Rio Rancho retirement community on lockdown after resident tests positive for COVID-19

Trip Jennings/New Mexico In Depth

A Rio Rancho retirement and assisted living facility announced a lockdown Sunday after learning a resident had tested positive for COVID-19, New Mexico In Depth has confirmed. The resident is no longer on site, said a company spokesman, who  declined to provide further information about the individual. 

The resident appears to be the first publicly confirmed case in a New Mexico senior living facility, but it is difficult to say with certainty. State officials have offered few details about who has contracted COVID-19 in New Mexico. 

Senior living facilities are particularly vulnerable during the COVID-19 pandemic, according to The Centers for Disease Control and Prevention, which specifically names nursing homes as high risk facilities. Like nursing homes, senior living and retirement communities are home to groups of  “older adults often with underlying chronic medical conditions,” a high risk category for COVID-19.

After the test came back positive, the Rio Grande Gracious Retirement Living facility ordered residents to remain in their apartments, one tenant and a company spokesman confirmed Tuesday evening. 

“We are locked down because we had one case in our community,” said resident Scott Houghteling, reached on his cell phone at his apartment. “We cannot go out of our apartments right now.”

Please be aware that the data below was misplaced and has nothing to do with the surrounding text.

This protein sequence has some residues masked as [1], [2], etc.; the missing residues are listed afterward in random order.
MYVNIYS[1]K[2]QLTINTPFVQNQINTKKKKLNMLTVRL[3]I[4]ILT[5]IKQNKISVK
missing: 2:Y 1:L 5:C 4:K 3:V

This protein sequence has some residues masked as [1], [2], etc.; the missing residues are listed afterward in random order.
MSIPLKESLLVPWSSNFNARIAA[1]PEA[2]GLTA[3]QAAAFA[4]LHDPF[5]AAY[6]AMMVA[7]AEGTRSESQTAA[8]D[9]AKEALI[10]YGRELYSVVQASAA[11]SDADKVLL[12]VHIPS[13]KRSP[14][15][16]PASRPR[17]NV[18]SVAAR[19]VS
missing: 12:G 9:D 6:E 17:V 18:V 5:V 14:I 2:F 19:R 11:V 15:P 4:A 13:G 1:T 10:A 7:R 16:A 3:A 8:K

Residents in the sprawling facility, which sits within a mile of Presbyterian Rust Medical Center, have balconies and are able to use those to get fresh air during the lockdown, Houghteling said Wednesday. Residents are not locked into their rooms, he said.

While the facility has banned outside visitors for more than a week and a half — visits from family and friends outside the community were stopped on March 20 as a precautionary measure — residents were able to congregate in common areas during that time. However, Houghteling said, residents were told the individual who tested positive for COVID-19 “did not socialize a lot within the community.”

The visitor ban has been reassuring, said Beverly D. Nabours, whose mother Dorothy is a resident at the facility. Nabours speaks with her mother daily by phone, she said.

The 120-resident facility, which has no on-site medical clinic, is an independent retirement community; residents live in their own apartments, with some assisted living services separately available if needed. 

Residents are not being checked for fever, Houghteling said when asked. And residents and families are on their own when it comes to screening, testing and treatment, the company said.